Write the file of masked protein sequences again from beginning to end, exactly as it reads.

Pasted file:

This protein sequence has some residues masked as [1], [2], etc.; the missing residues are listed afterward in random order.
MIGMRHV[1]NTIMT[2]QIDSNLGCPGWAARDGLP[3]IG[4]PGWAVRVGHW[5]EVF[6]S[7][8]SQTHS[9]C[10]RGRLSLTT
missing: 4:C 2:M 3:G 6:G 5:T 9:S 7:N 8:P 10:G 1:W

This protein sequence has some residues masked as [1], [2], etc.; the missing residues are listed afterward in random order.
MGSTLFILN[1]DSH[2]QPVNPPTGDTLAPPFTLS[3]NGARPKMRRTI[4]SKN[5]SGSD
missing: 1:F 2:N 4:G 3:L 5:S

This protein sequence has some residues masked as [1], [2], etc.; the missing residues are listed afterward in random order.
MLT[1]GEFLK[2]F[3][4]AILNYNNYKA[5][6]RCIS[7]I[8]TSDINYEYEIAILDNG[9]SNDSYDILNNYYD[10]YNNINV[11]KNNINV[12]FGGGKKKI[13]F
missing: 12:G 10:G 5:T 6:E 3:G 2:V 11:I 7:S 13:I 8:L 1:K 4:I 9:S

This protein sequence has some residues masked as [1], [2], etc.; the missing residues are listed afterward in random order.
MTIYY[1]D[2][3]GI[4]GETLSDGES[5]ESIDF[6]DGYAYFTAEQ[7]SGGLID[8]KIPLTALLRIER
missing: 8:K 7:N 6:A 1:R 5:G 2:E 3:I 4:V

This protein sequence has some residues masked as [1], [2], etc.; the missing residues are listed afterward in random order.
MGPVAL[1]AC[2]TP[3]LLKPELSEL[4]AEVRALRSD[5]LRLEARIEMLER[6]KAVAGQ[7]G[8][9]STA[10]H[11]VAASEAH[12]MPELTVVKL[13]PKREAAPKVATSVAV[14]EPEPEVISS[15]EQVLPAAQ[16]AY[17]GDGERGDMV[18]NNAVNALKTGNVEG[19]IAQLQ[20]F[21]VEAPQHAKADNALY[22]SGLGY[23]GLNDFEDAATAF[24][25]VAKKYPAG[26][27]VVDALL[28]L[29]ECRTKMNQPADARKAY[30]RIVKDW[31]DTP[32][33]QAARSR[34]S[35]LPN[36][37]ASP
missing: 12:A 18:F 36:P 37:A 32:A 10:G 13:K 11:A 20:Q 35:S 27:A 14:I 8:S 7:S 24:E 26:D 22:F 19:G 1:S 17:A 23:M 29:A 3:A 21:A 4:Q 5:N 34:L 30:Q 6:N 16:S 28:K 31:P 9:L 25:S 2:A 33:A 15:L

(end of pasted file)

This protein sequence has some residues masked as [1], [2], etc.; the missing residues are listed afterward in random order.
MIGMRHV[1]NTIMT[2]QIDSNLGCPGWAARDGLP[3]IG[4]PGWAVRVGHW[5]EVF[6]S[7][8]SQTHS[9]C[10]RGRLSLTT
missing: 4:C 2:M 3:G 6:G 5:T 9:S 7:N 8:P 10:G 1:W

This protein sequence has some residues masked as [1], [2], etc.; the missing residues are listed afterward in random order.
MGSTLFILN[1]DSH[2]QPVNPPTGDTLAPPFTLS[3]NGARPKMRRTI[4]SKN[5]SGSD
missing: 1:F 2:N 4:G 3:L 5:S

This protein sequence has some residues masked as [1], [2], etc.; the missing residues are listed afterward in random order.
MLT[1]GEFLK[2]F[3][4]AILNYNNYKA[5][6]RCIS[7]I[8]TSDINYEYEIAILDNG[9]SNDSYDILNNYYD[10]YNNINV[11]KNNINV[12]FGGGKKKI[13]F
missing: 12:G 10:G 5:T 6:E 3:G 2:V 11:I 7:S 13:I 8:L 1:K 4:I 9:S

This protein sequence has some residues masked as [1], [2], etc.; the missing residues are listed afterward in random order.
MTIYY[1]D[2][3]GI[4]GETLSDGES[5]ESIDF[6]DGYAYFTAEQ[7]SGGLID[8]KIPLTALLRIER
missing: 8:K 7:N 6:A 1:R 5:G 2:E 3:I 4:V

This protein sequence has some residues masked as [1], [2], etc.; the missing residues are listed afterward in random order.
MGPVAL[1]AC[2]TP[3]LLKPELSEL[4]AEVRALRSD[5]LRLEARIEMLER[6]KAVAGQ[7]G[8][9]STA[10]H[11]VAASEAH[12]MPELTVVKL[13]PKREAAPKVATSVAV[14]EPEPEVISS[15]EQVLPAAQ[16]AY[17]GDGERGDMV[18]NNAVNALKTGNVEG[19]IAQLQ[20]F[21]VEAPQHAKADNALY[22]SGLGY[23]GLNDFEDAATAF[24][25]VAKKYPAG[26][27]VVDALL[28]L[29]ECRTKMNQPADARKAY[30]RIVKDW[31]DTP[32][33]QAARSR[34]S[35]LPN[36][37]ASP
missing: 12:A 18:F 36:P 37:A 32:A 10:G 13:K 11:A 20:Q 35:S 27:A 14:I 8:S 7:S 24:E 26:D 22:F 19:G 1:S 17:A 23:M 29:A 3:A 21:A 4:Q 5:N 34:L 30:Q 6:N 16:S 28:K 31:P 9:L 25:S 2:A 33:A 15:L